I adore Dear Friend Elizabeth, not least for the fact that she brings such color to life. As readers will have noted, the Pilgrim's natural state is typically of a more somber hue. In fact, confronted, once, with an array of colorful cashmere in a certain fashion emporium in Los Angeles (okay, Armani it was - there, I said it), one felt a certain affinity for - nay, compulsion towards the gray. Indeed, confided, did I, in my dutiful attendant one of my myriad and most abiding fashion mantras: "One can never have too many gray sweaters." Bringing forefinger to chin in thoughtful pose, he carefully considered; then concurred: "I think I would have to agree."

But I digress.

Dear Friend Elizabeth. The Pilgrim delights whenever she journeys into my neck of the woods. Most recently, when she came by for a polite cocktail (yes - the Pilgrim is a Pilgrim, not a prude), she whipped from her bag a yellow alpaca cloud - a butter and sugar confection she called a piggyback blanket that she was industriously, unselfishly whipping up for a friend.

After she had departed again towards self imposed exile to balmier climes (another story for another time), one's mind drifted again and again to her nimble-fingered flight of fancy. One pined for the color and excitement of piggyback glory! And not of gray. Oh no no no. One longed for color in sinful, seductive swirls, crazed and unfettered in exceptional hue!

Thus, the Piggyback Throw:

Sounds suspiciously, one realizes, like some hayseed hoe-down (Spin your partner, do-si-do, all line up for the Piggyback Throw!), but no. 'Tis merely one of my latest obsessions. Check back in, won't you, now and again, to catch up on a Pilgrim's progress.....

Thursday, July 12, 2007

A Pilgrim's Progress - Diamond Vee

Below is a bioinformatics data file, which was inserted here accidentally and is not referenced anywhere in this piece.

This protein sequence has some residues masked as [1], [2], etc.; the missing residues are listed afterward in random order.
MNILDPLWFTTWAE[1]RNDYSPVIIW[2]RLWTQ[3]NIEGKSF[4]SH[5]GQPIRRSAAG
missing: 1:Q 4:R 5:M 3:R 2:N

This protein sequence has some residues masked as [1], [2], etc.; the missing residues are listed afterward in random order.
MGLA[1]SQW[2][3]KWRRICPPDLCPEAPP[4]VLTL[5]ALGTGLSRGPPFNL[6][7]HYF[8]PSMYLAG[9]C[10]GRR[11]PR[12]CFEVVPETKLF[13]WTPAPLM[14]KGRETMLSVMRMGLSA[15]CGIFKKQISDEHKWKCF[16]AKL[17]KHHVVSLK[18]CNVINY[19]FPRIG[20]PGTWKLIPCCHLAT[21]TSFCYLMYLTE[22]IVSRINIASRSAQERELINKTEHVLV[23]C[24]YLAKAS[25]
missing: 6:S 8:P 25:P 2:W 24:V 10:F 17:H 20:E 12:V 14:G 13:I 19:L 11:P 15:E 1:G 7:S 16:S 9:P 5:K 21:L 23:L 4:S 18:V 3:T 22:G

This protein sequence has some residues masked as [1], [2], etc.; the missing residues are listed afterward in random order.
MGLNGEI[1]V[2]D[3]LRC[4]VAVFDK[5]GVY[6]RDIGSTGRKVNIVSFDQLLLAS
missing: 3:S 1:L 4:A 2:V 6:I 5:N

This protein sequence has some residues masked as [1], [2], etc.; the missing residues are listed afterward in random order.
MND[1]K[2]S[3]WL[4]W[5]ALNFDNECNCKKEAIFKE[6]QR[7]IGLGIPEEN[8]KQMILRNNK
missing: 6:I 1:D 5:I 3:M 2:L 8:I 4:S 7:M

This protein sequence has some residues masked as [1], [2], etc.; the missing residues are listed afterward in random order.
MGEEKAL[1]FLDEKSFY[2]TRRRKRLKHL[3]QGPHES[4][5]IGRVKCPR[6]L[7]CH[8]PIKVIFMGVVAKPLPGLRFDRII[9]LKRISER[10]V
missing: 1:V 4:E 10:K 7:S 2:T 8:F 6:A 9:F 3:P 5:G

As much as the Pilgrim endeavors to embrace color now and then, the time comes when he must revert to his natural inclination towards the neutral - one might say drab - palette. Case in point, the Diamond Vee.

The Diamond Vee arose from one's desire for a casual, summer weight pullover for long, languid evenings by the shore. To begin, I chose a virtually weightless Rowan Summer Tweed in a suitably dour charcoal gray (although it tickles the Pilgrim no end to note that, if one were to inspect it truly close up, one could detect the occasional subversive flecking of pink!). Next, a somewhat lacy stitch pattern was chosen for a bit of breezy ventilation along the length of the front - in this case, the Moss Stitch Diamond Panel from my trusty Harmony Guide.

I'm not at all sure this displays very well - in sooth, I fear it does not - but my calculations convinced me that, after a small one-inch ribbing along the bottom hem, approximately three diamond repeats would take me up to the base of the Vee.

I'm still in the sewing and finishing up phase at the moment, but my senses tell me that, once complete, this will be a right suitable garment for a Pilgrim to wear. A right suitable garment indeed.

Wednesday, July 11, 2007

Needle Sharing

Gentle Reader, 'twas little more than one year ago that I returned from a protracted business trip to discover that, in my absence, my Long-Suffering Other had picked up needles and started to knit! I realize that you are not yet properly acquainted with my Long-Suffering Other, but you may take me at my word when I impart that this was decidedly out of character. Most out of character indeed.

Flummoxed was I.

Then when Dear Friend Elizabeth phoned up trilling tales of madcap adventures at her local knit shop, well, it simply was more than one could sensibly bear. I refused to be excluded from all the fun. I wanted to knit. Nay, I NEEDED to knit, and I needed to knit NOW!

My Long-Suffering Other sighed and showed me the basics. This is how you knit. This is how you purl. I picked up a book or twelve to show me the rest, snatched the needles and yarn right out of his hands, and, well, we were off....

Traveling about from place to place as my work requires me more than occasionally to do, it seemed the perfect occupation for idle fingers and boggled brains. And so, Gentle Reader, the Knitty Pilgrim embarked. And the journey began.